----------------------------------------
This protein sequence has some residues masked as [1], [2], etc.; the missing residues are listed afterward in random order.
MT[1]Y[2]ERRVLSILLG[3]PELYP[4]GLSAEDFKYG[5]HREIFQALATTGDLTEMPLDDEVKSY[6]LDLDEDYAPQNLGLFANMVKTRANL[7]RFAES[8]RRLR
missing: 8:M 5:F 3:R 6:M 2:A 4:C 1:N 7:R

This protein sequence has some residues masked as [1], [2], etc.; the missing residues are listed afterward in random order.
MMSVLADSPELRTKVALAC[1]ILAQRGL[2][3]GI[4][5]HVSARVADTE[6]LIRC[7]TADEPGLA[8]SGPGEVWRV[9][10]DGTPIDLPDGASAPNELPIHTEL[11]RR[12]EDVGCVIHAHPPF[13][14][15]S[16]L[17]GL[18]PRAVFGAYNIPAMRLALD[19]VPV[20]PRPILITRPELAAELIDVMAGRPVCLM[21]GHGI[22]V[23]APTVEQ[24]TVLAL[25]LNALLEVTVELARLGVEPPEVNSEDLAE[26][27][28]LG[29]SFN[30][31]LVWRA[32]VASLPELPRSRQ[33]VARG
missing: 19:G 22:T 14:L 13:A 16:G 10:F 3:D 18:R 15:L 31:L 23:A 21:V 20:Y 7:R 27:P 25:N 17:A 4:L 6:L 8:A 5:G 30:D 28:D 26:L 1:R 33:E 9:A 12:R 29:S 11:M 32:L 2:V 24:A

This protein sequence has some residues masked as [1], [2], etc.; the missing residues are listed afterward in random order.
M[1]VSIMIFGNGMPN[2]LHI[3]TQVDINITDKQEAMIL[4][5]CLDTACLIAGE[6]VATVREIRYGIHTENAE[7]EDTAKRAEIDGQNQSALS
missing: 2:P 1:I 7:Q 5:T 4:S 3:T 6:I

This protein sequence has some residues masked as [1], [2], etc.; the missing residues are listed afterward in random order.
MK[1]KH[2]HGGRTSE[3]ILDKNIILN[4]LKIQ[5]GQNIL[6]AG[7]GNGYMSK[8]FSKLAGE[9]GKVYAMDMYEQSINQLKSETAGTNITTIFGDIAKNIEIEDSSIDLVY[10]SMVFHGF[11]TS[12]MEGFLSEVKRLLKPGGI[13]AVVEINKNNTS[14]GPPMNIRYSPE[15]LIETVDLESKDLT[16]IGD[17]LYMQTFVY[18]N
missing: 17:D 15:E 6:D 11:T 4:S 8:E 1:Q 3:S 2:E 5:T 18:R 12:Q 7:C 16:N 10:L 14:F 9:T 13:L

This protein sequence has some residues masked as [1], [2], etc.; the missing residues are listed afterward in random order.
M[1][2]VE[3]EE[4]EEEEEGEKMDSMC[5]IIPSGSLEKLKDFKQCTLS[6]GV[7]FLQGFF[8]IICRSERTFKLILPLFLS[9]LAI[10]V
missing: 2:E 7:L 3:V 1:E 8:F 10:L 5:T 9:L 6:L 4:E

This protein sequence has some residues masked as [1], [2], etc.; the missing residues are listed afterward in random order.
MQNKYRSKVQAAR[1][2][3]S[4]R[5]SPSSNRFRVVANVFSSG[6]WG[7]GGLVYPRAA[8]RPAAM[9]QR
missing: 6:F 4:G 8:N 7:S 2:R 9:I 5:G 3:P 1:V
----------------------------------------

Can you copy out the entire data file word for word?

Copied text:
This protein sequence has some residues masked as [1], [2], etc.; the missing residues are listed afterward in random order.
MT[1]Y[2]ERRVLSILLG[3]PELYP[4]GLSAEDFKYG[5]HREIFQALATTGDLTEMPLDDEVKSY[6]LDLDEDYAPQNLGLFANMVKTRANL[7]RFAES[8]RRLR
missing: 8:M 5:F 3:R 6:M 2:A 4:C 1:N 7:R

This protein sequence has some residues masked as [1], [2], etc.; the missing residues are listed afterward in random order.
MMSVLADSPELRTKVALAC[1]ILAQRGL[2][3]GI[4][5]HVSARVADTE[6]LIRC[7]TADEPGLA[8]SGPGEVWRV[9][10]DGTPIDLPDGASAPNELPIHTEL[11]RR[12]EDVGCVIHAHPPF[13][14][15]S[16]L[17]GL[18]PRAVFGAYNIPAMRLALD[19]VPV[20]PRPILITRPELAAELIDVMAGRPVCLM[21]GHGI[22]V[23]APTVEQ[24]TVLAL[25]LNALLEVTVELARLGVEPPEVNSEDLAE[26][27][28]LG[29]SFN[30][31]LVWRA[32]VASLPELPRSRQ[33]VARG
missing: 19:G 22:T 14:L 13:A 16:G 10:F 3:D 18:R 15:L 31:L 23:A 21:V 20:Y 7:R 27:P 25:N 17:A 4:L 6:L 8:A 5:G 30:D 28:D 26:L 1:R 33:E 9:A 12:R 29:S 11:M 32:L 2:V 24:A

This protein sequence has some residues masked as [1], [2], etc.; the missing residues are listed afterward in random order.
M[1]VSIMIFGNGMPN[2]LHI[3]TQVDINITDKQEAMIL[4][5]CLDTACLIAGE[6]VATVREIRYGIHTENAE[7]EDTAKRAEIDGQNQSALS
missing: 2:P 1:I 7:Q 5:T 4:S 3:T 6:I

This protein sequence has some residues masked as [1], [2], etc.; the missing residues are listed afterward in random order.
MK[1]KH[2]HGGRTSE[3]ILDKNIILN[4]LKIQ[5]GQNIL[6]AG[7]GNGYMSK[8]FSKLAGE[9]GKVYAMDMYEQSINQLKSETAGTNITTIFGDIAKNIEIEDSSIDLVY[10]SMVFHGF[11]TS[12]MEGFLSEVKRLLKPGGI[13]AVVEINKNNTS[14]GPPMNIRYSPE[15]LIETVDLESKDLT[16]IGD[17]LYMQTFVY[18]N
missing: 17:D 15:E 6:D 11:T 4:S 8:E 1:Q 3:S 2:E 5:T 18:R 12:Q 7:C 16:N 10:L 14:F 9:T 13:L

This protein sequence has some residues masked as [1], [2], etc.; the missing residues are listed afterward in random order.
M[1][2]VE[3]EE[4]EEEEEGEKMDSMC[5]IIPSGSLEKLKDFKQCTLS[6]GV[7]FLQGFF[8]IICRSERTFKLILPLFLS[9]LAI[10]V
missing: 2:E 7:L 3:V 1:E 8:F 10:L 5:T 9:L 6:L 4:E

This protein sequence has some residues masked as [1], [2], etc.; the missing residues are listed afterward in random order.
MQNKYRSKVQAAR[1][2][3]S[4]R[5]SPSSNRFRVVANVFSSG[6]WG[7]GGLVYPRAA[8]RPAAM[9]QR
missing: 6:F 4:G 8:N 7:S 2:R 9:I 5:G 3:P 1:V